To end malaria, we need many new tools and innovations to reduce the burden of this disease and move the world closer to eradication.
Have you ever visited a place you haven’t been in a while, and it somehow manages to feel both new and familiar? That’s how I feel every time I go back to Nigeria.
It was amazing to return to Lagos and Abuja this week. I’ve been fortunate to spend a lot of time in Nigeria over the last two-plus decades, but it’s been nearly five years since my last visit due to the pandemic. Nigeria—and especially Lagos—is one of the most dynamic, vibrant places in the world, and I am always blown away by how much it's changed. At the same time, I loved getting to catch up with old friends and reconnect in person with longtime partners. (Remote meetings are great, but it’s nice to meet face-to-face on occasion.)
This week also marked my first-ever trip to Niger. Our foundation has been working with talented Nigeriens for years to help ensure children's health and prevent the spread of polio, and it was exciting to see the country for myself and talk about the future of that work.
It was a great week. These were some of my favorite moments:
Nigeria is one of the youngest, fastest-growing countries in the world. The number of people between the ages of 20 and 40 is projected to double by 2050, from around 62 million today to 123 million. That’s a huge number of people who can use their passions and skills to help solve big problems—and I was excited to speak with some of them at the Youth Innovation Forum in Lagos. Students from the Lagos Business School and I talked about how you can make a difference while also turning a profit, how Africa can maximize the tremendous potential of its human capital, and why jollof rice is one of many good reasons to visit Nigeria.
I met with Professor Bosede Afolabi at the Randle Maternity & Children’s Hospital, where I got to see firsthand her pioneering work on intravenous iron fusions. One of Dr. Afolabi’s patients had anemia—an often-dangerous condition created by low iron levels—after having an emergency C-section. She received a simple 15-minute treatment that was really going to help her recover. It was awesome to see such promising work up close. I’m hopeful IV iron could one day save hundreds of thousands of lives.
I’ve been lucky to call Aliko Dangote a friend for many years. We have a ton in common: Both of us started successful businesses and then, for our second acts in life, we chose to start foundations aimed at improving health and education. I got to spend lots of time with him this week, and it’s always super fun to catch up with him in person. He’s been an invaluable partner to our foundation over the years—especially in his native Nigeria—working together on issues like malnutrition, food fortification, and polio.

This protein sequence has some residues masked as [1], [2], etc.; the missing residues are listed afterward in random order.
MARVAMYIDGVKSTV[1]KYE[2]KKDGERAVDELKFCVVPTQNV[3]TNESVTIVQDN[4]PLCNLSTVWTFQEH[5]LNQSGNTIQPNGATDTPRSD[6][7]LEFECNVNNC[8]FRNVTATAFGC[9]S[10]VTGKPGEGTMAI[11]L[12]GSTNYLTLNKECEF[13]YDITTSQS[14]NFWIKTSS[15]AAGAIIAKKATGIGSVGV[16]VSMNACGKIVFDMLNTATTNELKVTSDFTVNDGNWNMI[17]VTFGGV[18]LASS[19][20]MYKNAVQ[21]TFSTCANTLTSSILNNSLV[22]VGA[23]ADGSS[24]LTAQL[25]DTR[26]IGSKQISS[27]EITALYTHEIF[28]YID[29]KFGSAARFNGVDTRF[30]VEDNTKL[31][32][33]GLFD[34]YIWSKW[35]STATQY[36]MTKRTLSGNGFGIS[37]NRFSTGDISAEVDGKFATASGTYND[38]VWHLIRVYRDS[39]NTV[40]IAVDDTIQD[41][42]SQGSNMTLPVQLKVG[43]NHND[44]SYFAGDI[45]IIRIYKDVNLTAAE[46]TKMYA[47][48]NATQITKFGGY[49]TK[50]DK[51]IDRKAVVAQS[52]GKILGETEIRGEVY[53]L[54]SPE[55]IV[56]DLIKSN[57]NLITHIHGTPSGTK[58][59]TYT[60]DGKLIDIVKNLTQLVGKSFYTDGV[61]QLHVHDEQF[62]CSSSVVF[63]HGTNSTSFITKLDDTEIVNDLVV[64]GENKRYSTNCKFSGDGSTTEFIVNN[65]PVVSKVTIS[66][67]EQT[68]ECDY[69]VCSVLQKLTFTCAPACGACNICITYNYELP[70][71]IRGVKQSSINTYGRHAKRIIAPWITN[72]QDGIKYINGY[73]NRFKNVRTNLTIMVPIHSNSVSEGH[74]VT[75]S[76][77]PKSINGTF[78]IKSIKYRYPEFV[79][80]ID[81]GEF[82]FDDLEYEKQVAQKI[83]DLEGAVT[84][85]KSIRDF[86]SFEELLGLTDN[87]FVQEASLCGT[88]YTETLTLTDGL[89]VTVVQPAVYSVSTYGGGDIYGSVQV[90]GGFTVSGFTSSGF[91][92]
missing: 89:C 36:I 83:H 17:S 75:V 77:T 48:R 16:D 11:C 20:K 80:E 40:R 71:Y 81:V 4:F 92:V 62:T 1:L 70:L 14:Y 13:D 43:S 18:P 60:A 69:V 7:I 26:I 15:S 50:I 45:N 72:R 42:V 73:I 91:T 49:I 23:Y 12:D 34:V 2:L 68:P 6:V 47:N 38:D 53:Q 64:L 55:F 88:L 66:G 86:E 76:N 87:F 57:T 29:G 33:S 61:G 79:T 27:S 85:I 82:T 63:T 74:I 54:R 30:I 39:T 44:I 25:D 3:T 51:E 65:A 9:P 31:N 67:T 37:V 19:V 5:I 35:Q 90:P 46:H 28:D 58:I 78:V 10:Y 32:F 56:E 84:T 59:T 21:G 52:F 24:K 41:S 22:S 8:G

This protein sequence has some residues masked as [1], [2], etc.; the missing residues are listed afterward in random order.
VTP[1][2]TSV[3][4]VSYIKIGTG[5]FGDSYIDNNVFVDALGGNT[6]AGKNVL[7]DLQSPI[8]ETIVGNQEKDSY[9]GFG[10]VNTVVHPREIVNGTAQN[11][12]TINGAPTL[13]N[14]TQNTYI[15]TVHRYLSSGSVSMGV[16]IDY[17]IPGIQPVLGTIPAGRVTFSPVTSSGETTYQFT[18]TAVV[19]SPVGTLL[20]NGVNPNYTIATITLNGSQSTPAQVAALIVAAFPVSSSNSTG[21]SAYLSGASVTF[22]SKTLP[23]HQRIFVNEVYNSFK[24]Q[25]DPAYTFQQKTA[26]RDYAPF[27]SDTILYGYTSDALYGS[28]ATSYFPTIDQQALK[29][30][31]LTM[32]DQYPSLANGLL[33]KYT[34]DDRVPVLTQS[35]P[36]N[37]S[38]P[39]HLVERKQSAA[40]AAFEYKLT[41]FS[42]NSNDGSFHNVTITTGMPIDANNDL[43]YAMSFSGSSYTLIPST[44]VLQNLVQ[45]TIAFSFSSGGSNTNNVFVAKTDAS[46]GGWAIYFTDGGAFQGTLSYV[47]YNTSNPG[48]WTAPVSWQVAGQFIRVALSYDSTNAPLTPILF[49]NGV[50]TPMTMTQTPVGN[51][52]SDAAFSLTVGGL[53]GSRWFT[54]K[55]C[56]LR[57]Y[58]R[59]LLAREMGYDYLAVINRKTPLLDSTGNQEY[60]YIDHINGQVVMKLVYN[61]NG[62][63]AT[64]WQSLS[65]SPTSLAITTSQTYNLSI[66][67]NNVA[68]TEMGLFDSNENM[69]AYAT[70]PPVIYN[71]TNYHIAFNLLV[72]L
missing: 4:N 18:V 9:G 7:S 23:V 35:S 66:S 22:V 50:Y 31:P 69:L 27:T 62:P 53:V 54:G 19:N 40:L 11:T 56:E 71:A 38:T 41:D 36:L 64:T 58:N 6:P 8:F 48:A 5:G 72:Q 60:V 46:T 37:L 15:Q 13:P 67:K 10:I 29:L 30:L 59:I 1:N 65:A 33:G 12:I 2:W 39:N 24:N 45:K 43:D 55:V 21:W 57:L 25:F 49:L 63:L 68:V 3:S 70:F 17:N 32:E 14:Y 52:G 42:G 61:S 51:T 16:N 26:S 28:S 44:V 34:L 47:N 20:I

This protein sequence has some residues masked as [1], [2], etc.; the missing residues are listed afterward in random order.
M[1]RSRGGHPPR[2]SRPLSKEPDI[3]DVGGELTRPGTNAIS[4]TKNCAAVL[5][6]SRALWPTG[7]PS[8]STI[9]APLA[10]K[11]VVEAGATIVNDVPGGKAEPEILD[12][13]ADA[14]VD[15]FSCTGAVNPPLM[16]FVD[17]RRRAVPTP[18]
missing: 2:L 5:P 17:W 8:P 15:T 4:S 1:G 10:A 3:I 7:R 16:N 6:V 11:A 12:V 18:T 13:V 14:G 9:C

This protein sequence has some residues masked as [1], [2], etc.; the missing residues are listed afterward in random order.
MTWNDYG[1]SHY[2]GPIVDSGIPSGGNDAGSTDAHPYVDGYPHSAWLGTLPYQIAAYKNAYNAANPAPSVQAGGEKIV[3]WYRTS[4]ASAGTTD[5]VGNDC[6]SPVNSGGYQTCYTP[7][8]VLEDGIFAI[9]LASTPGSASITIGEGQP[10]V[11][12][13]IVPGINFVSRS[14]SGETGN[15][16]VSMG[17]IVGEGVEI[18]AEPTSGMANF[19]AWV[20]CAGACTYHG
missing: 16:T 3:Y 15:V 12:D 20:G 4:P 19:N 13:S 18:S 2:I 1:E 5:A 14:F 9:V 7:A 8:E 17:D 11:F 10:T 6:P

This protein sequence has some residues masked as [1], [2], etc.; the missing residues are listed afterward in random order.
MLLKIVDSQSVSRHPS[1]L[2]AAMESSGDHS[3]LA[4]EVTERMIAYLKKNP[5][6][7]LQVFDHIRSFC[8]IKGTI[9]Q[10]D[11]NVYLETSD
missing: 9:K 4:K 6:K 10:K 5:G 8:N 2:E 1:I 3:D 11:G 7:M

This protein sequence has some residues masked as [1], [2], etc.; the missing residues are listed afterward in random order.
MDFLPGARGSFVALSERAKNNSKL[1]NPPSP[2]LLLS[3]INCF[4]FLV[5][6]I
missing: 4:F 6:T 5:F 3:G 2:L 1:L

Nigeria is home to some of the most interesting work being done in agriculture, and I had the opportunity to check out a few of the most promising innovations in the pipeline. I was especially excited to hear more about Aflasafe, a product that protects crops from a deadly compound called aflatoxin that is created by a fungal infection. (It’s estimated that nearly a third of all liver cancer cases in Africa are due to aflatoxin exposure.) They have a novel approach to scaling up and supporting farmers, and I’m optimistic their product will save many lives.
I was honored to meet with President Mohamed Bazoum (left) in Niamey, Niger and President Bola Ahmed Tinubu (right) in Abuja, Nigeria, as well as with the Sultan of Sokoto and traditional leaders from across Nigeria (below). It was inspiring to hear all of them talk about their work to make progress on today’s biggest challenges.
Ebuka is probably best known as the host of Nigeria’s version of Big Brother, but I got to know him when he hosted our foundation’s Goalkeepers event last year. I loved getting the chance to catch up with him in Lagos, where we talked about the power of youth innovation, climate change, and more.
Nigeria faces serious energy challenges, including an unreliable grid that often leaves people without power for hours at a time. Many households and small businesses rely on loud, dirty diesel generators to make up for it—but a Breakthrough Energy Ventures–backed company called Arnergy is hoping to change that. It was super cool to see their hybrid solar power generator and lithium storage unit in person.
I’ve visited a number of neonatal care units at hospitals throughout my career. They’re always one of the most intense places to see in person. It’s a high stress environment, and a program called NEST360 is working to ease some of the burden. NEST360 partners with hospitals in four countries across Africa to implement critical innovations for sick newborns, like warmers and CPAP machines. It also uses data to improve outcome for these babies. (NEST stands for Neonatal Essential Solutions and Technologies.) I got to see firsthand how access to these technologies is saving lives at the Massey Street Children’s Hospital in Lagos.
It was a busy but inspiring week in Nigeria and Niger. I left more convinced than ever that, with support, young people can develop innovative solutions to transform Africa’s future. I’m looking forward to continuing work with our foundation’s many outstanding partners across the region in the years ahead.